Our hosts had mapped a circuitous route using U.S. and state highways. We started on hilly, curvy highways in Maryland, then dipped into rural West Virginia on a sometimes narrow back road that meandered over tall hills and along steep ravines. At one point we met a county dump truck that forced the other editor, who was driving, far to the right, to where our trailer's right-side tires tripped off the pavement and onto inclined dirt. But as we edged past, the trailer tires followed us back onto the asphalt.

At a state park, I took over the driving. We backtracked down that county road, this time with steep slopes to our right and generally with more room to make switchback turns. I definitely had an easier time of it than my driving partner - or did until we got lost back in civilized Maryland. We missed a turn into a city park and rambled on, eventually stopping and calling up OnStar for help.

We got a combination of live voices and automated instructions that didn't always jibe with the real-life road layout. But we consulted our printed map, and, after stopping to ask folks in a general store for directions, we eventually we got to where we needed to be.

The GMC truck proved more than game through all the off-route wandering, and the horse trailer followed along like a pack mule. The Duramax was smooth and quiet, and it made absolutely no smoke or odor, just as EPA's 2010 exhaust regulations dictate. Like most '10-spec diesels, the Duramax uses a particulate filter to grab soot and urea injection on its exhaust to wipe out virtually all traces of nitrous oxide.

The Duramax's hefty torque requires the beefy Allison 1000 6-speed automatic. I played around with the selector lever and thumb switch to manually grab and hold lower gears, especially while descending grades to maximize engine braking. But when cruise control was engaged, the Allison automatically downshifted as needed to keep road speed close to where the cruise was set. So for the most part you can leave it alone and it'll do fine.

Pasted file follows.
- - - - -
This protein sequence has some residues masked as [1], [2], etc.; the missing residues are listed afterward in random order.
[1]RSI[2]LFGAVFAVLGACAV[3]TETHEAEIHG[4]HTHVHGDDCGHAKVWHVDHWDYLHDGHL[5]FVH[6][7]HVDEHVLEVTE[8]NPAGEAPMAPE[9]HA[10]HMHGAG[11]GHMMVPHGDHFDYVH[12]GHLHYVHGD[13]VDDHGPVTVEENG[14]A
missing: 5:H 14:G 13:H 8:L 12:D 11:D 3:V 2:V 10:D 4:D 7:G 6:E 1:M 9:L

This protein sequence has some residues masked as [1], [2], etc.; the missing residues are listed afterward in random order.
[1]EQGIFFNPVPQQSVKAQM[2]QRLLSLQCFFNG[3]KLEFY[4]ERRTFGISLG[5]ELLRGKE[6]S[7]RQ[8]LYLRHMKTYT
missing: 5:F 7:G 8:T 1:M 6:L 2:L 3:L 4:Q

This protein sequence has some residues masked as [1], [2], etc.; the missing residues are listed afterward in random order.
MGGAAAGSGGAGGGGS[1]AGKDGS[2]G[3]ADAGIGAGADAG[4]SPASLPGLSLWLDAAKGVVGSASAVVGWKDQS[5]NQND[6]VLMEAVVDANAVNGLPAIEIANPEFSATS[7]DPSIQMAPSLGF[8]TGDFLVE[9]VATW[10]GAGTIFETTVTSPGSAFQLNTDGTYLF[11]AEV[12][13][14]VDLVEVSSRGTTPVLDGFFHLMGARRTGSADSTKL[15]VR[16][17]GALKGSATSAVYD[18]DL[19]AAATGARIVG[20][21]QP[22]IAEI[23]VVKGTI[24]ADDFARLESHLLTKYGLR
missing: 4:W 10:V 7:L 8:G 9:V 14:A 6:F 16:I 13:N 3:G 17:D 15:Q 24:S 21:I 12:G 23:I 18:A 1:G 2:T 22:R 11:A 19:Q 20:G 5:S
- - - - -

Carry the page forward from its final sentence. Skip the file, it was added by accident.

Two more trucks

Later that afternoon I checked out another bright-red pickup, a Vortec-powered Chevy 2500HD Extended Cab whose bed contained an 1,800-pound wood box. The truck felt a little squirrelly in high-speed curves out on I-68, but was otherwise smooth and stable. I drove west to Cumberland, an old but still thriving commercial and railroad city, and roamed around its picturesque downtown. I briefly popped into the refurbished depot that's now a tourist center as well as an Amtrak station. The Chevy was easy to park once I got used to its high 4x4 stance, and it was very easy to drive in traffic.

Next morning I had the honor of chauffeuring three other folks back to Baltimore in a shiny black GMC Denali Crewcab. Its in-dash info center told me the Vortec 6000 was delivering about 15 mpg as we motored eastward at 70 mph on I-70 - not bad for a big gasoline engine in a big pickup that was more limousine than truck. Denali is GMC's top-of-the-line trim package, and it's new to the HD series. It includes soft leather seat covers and other tastefully understated details.

There's much more to say about these trucks' 2011 mechanical upgrades. We covered those in detail in April HDT, so suffice it to say that they include the enhanced-for-2010 Duramax diesel, plus a stouter frame and stronger axles and suspensions that boost payload and towing capacities. (Read more in our March online coverage of the announcements.)

This is a very capable and comfortable series of trucks that customers should be happy to put to work, particularly if they drive as well as buy.

From the October 2010 issue of Heavy Duty Trucking magazine.